Trails outfit expands mission

 

Last updated 7/11/2023 at 9:54am

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Sisters Trails Alliance is expanding its mission, while continuing its efforts to build and maintain trails in Sisters Country.

Sisters Trails Alliance (STA) has adopted a new mission statement: "To protect and preserve the outdoor experience through the stewardship of multi-user, non- motorized trails and their adjacent wild places." It is a subtle change in wording but its intent is marked. The previous version read: "To connect a community of trail users and their natural surroundings through the stewardship of our multi-user, non-motorized trails."

By the addition of "... adjacent wild places" the group is signaling its intention to take a, broader, more active role in preserving the outdoor experience, according to Executive Director Scott Penzarella.

STA operates under a Volunteer Service Agreement with the Forest Service and has a legion of volunteers who over many years and thousands of hours of toil have carved out the highly rated trail system around Sisters that has thousands of users.

Until recently the group's focus has been on building and maintaining the trail network for which it has received near universal praise. Now, in addition to that work, STA, with unanimous consent of its Board, will devote some energy toward environmental and ecological issues in proximity to the trails.

The first public evidence of the variation in purpose was Penzarella's letter to the editor of April 26, 2023, wherein he challenged the wisdom of the planned Green Ridge restoration project by the Forest Service. He called for among other things "...greater transparency from the Forest Service and for public understanding of all sides of this complex topic, especially because it impacts our wildlife, ecosystems, and recreational experiences in Sisters Country."

Given the group's long, historical relationship with the Forest Service, the public position opposing the project appeared to show a break with tradition. District Ranger Ian Reid admitted surprise at Penzarella's public letter especially after he had received a similarly worded private letter.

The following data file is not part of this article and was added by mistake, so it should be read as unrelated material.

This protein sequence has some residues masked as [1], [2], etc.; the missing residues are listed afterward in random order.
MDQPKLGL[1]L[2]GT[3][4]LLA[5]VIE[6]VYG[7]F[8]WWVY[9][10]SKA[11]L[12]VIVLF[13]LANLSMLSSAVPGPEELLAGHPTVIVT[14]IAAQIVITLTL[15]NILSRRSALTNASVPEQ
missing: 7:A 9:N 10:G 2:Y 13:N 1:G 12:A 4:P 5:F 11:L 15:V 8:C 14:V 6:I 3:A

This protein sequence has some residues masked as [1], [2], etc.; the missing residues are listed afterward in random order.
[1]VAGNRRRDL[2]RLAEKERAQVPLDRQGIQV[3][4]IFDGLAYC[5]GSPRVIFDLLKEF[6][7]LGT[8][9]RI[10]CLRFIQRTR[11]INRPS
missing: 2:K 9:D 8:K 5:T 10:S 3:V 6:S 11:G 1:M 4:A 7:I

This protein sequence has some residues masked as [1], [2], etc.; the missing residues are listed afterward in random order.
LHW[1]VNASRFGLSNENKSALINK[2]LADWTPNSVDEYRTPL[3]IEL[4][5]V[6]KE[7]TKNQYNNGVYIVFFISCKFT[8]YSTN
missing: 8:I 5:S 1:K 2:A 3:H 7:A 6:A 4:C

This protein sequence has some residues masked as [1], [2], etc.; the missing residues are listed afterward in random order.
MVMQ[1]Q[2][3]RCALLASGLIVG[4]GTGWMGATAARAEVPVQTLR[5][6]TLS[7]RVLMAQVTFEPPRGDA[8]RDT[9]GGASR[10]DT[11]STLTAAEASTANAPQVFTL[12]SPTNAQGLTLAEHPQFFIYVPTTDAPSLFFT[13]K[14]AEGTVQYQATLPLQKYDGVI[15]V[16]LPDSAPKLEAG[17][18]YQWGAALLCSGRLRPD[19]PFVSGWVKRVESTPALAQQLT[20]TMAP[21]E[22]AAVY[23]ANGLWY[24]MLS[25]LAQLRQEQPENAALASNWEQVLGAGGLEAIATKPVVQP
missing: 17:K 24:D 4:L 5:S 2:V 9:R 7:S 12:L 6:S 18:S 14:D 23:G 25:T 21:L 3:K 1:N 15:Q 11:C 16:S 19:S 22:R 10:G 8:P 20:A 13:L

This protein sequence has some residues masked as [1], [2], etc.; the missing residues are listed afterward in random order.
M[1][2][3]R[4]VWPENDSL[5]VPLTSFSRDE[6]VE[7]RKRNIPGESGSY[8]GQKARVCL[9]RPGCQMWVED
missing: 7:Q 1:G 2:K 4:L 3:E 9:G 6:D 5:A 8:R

Penzarella has represented the Alliance in other public gatherings speaking forcefully beyond trail building and maintenance. A Rewilding Conference on May 13 in Camp Sherman brought together activists in response to topical issues in Sisters Country including alleged wolf sightings, logging by the Forest Service on Green Ridge, and proposed land-use changes to support mule deer winter grazing habitats.

At the conference, Penzarella said, "Any issue related to our public lands, from grazing, reintroduction of wolves, and preservation of animals affects us all. In order for recreation to thrive, especially being recognized as an important economic engine, our area where we recreate must survive and thrive, too. We can't be absent from that relationship."

He was also the only Sisters resident who spoke on behalf of himself and STA at the June 7-8 public input session of the Oregon Board of Forestry about its proposed Habitat Conservation Plan (HCP) that the Board is expected to decide upon in November. The HCP, which covers some 640,000 acres of state lands west of the Cascades, has loomed large over Oregon Department of Forestry policy making for many months.

When asked if the Alliance's public stance with respect to Green Ridge strained its relationship with their partner, the Forest Service, Penzarella said: "In a good relationship such as this one sometimes you have to exert tough love."

Both Reid and Penzarella described their conversations as respectful and constructive.

"There are some growing pains in any relationship but we have a long, healthy partnership," Reid said.

Work planned for Green Ridge affects STA trails directly. Portions will be improved. Part of the trail will be re-routed to reduce user conflict among hikers and equestrians. Parking will be improved for stock users on Road 1120.

The Nugget asked Rick Retzman, STA Board Chair about the response to Penzarella's public letter.

"We got a number of 'what the hecks,' and an equal number of 'amen, bro' so we know we struck a chord," Retzman said.

Retzman does not see the change as mission creep as some had described.

"I see it as mission focus," he suggested, giving full support to Penzarella. "But, hey, we're here to listen. That's part of the Board's job. Users have spoken before and we have made adjustments."

STA will hold a public session Thursday, July 13 at 7 p.m. at Eurosports where interested persons can mingle with the Board and express any concerns or make suggestions about Sisters trails or the alliance.

 

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